BEYOND THE NUMBERS
Rescue Plan’s Premium Tax Credit Improvements Help Now and at Next Tax Filing
People who buy coverage in the health insurance marketplaces, including at HealthCare.gov, will get a bigger tax credit to reduce their premiums in 2021 and 2022 under the American Rescue Plan, and some will see savings on their 2020 tax returns due May 17.
The Rescue Plan provides immediate tax relief to people who would otherwise need to repay some or all of their premium tax credit because they misjudged their 2020 income. Most enrollees take the credit in advance to defray upfront premium costs. The amount of the advance credit is based on their projected income for the year. If their actual income ends up lower than they had predicted, they can claim a bigger credit when filing their taxes, but if their income is higher than they predicted, they owe money back.
Of course, many people’s incomes in 2020 changed unexpectedly due to the COVID-19 pandemic and economic downturn. Some ended up with higher income than they originally projected, such as a person who predicted their income after losing their job in the spring but who found a new job in the fall. For 2020 only, the Rescue Plan protects people in this situation from having to repay premium tax credits.
Another Rescue Plan provision increases premium tax credits across the board in 2021 and 2022 for people who buy coverage in the marketplace. HealthCare.gov enrollees can either claim the bigger credit up front by updating their application (in which case it will lower their monthly premiums) or claim it when they file their 2021 tax return next spring (in which case it will reduce the taxes they owe). A Rescue Plan provision that HealthCare.gov will implement this summer will give anyone receiving unemployment benefits in 2021 the most generous credits, which are usually available only to people with low incomes. (Some state-based marketplaces make it even easier to claim the credit up front or have different implementation timelines, but all enrollees benefit from the Rescue Plan’s savings.) For example:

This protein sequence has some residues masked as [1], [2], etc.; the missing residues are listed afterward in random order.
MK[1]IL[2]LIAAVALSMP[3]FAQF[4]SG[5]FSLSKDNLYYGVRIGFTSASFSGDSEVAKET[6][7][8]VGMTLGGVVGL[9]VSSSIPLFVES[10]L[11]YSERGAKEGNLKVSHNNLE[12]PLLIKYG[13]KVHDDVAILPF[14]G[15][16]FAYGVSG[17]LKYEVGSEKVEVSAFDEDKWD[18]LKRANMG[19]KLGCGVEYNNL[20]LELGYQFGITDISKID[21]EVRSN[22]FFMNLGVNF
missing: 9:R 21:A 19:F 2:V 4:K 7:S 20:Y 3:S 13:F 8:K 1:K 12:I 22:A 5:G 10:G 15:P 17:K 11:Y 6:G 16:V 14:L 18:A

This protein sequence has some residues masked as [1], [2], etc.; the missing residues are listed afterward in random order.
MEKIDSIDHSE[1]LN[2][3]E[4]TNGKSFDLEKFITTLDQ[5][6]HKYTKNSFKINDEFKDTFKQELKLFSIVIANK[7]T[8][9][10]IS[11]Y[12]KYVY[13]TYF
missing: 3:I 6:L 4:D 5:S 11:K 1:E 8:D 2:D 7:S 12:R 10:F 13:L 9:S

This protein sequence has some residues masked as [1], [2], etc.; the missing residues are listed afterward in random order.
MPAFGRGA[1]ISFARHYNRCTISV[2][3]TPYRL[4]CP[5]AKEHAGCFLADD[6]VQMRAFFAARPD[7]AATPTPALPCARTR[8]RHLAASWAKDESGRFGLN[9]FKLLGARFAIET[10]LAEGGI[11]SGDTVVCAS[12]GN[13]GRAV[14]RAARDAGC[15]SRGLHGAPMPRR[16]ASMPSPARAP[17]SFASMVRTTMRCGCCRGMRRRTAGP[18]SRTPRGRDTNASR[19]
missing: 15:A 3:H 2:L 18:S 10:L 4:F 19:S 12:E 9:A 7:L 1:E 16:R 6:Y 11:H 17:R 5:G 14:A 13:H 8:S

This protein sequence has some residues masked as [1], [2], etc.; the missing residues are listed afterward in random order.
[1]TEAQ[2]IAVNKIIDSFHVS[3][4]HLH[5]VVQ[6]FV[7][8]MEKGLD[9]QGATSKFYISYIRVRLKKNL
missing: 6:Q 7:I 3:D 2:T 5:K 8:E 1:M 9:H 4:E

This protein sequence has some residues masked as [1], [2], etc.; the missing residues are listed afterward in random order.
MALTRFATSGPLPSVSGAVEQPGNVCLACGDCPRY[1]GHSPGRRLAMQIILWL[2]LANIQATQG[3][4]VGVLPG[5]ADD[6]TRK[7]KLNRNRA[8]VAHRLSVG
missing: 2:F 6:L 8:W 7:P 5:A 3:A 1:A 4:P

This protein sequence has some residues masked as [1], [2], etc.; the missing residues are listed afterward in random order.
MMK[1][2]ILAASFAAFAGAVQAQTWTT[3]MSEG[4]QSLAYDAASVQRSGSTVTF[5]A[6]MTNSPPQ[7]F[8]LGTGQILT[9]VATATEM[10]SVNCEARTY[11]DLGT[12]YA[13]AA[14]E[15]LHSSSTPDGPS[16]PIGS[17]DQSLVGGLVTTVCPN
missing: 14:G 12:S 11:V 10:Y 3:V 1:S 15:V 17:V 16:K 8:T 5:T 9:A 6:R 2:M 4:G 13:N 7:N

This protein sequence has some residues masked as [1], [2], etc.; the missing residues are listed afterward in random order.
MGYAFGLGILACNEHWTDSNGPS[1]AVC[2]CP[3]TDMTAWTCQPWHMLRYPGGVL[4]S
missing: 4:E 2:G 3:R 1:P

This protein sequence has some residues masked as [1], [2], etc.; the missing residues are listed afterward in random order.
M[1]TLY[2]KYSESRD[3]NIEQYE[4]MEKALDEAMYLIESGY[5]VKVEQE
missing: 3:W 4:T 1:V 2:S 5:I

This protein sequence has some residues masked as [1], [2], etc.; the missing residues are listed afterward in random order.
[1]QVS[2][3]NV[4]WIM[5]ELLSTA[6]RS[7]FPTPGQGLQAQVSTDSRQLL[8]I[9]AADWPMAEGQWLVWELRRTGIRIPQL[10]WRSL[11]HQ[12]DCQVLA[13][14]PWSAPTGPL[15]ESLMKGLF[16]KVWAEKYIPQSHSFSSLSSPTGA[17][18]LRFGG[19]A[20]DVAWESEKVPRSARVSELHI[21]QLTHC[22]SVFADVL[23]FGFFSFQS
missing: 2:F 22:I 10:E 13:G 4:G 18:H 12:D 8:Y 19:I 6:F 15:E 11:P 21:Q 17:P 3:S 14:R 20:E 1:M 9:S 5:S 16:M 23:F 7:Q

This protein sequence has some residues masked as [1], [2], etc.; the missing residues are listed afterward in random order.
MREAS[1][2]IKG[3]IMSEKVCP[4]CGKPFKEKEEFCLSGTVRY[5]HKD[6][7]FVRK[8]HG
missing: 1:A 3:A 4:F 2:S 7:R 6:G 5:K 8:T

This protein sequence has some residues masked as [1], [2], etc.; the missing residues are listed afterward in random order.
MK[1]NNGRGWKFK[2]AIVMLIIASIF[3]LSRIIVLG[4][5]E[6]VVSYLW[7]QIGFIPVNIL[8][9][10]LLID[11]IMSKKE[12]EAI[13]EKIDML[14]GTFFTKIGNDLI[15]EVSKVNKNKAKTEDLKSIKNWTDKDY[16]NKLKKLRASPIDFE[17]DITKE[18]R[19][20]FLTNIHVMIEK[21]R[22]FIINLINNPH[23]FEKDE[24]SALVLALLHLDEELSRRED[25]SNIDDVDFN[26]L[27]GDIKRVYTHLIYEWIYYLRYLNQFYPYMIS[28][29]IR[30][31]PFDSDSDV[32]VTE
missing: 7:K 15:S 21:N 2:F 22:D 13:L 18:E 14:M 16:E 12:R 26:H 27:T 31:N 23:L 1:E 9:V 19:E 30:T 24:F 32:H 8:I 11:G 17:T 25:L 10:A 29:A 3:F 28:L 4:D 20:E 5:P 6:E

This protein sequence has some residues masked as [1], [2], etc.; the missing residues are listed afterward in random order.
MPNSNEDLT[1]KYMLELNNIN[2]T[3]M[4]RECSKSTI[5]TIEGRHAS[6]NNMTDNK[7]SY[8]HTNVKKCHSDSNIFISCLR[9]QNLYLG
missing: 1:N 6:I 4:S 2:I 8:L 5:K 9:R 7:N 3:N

- A single 30-year-old making $30,000 can claim a credit of roughly $3,800 under the Rescue Plan, compared to $2,500 previously.
- A family of four (two 40-year-olds and 5- and 10-year-old children) making $50,000 can claim a credit of roughly $16,500, compared to $14,300 previously.
- A single 40-year-old making $40,000 who received unemployment benefits at some point in 2021 will be able to claim a credit of roughly $5,400, compared to $1,500 previously.
The Rescue Plan also extends premium tax credits to people whose income exceeds the previous eligibility limit of 400 percent of the poverty line but who face burdensome premiums. The previous limit created a drastic cliff for some people when they filed their taxes: if their income turned out to be even $1 over the 400 percent threshold, they would have to repay their entire credit for the year. Older people were the likeliest to have to repay large sums, since they have the highest premiums and thus the biggest credits. The Rescue Plan eliminated that cliff by capping the amount that anyone, regardless of their income, should pay for benchmark coverage at 8.5 percent of their income. These examples, for 2021, show why eliminating the cliff is so important:
- A 64-year-old who projects an income of $51,000 — 400 percent of the poverty line — receives a $8,368 premium tax credit. Under the cliff, if their income was $500 over their projection they would have to repay the entire credit, but with the cliff eliminated, they only owe $47.
- A 60-year-old couple who project an income of $69,000 — 400 percent of poverty — receive a $17,110 premium tax credit. Under the cliff, if their income was $500 over their projection they would have to repay the entire credit, but with the cliff eliminated, they only owe $42.
Right now, these premium tax credit enhancements are only for 2021 and 2022, but in the American Families Plan, President Biden has recommended making them permanent. That step, and other affordability improvements, would make major progress toward universal coverage.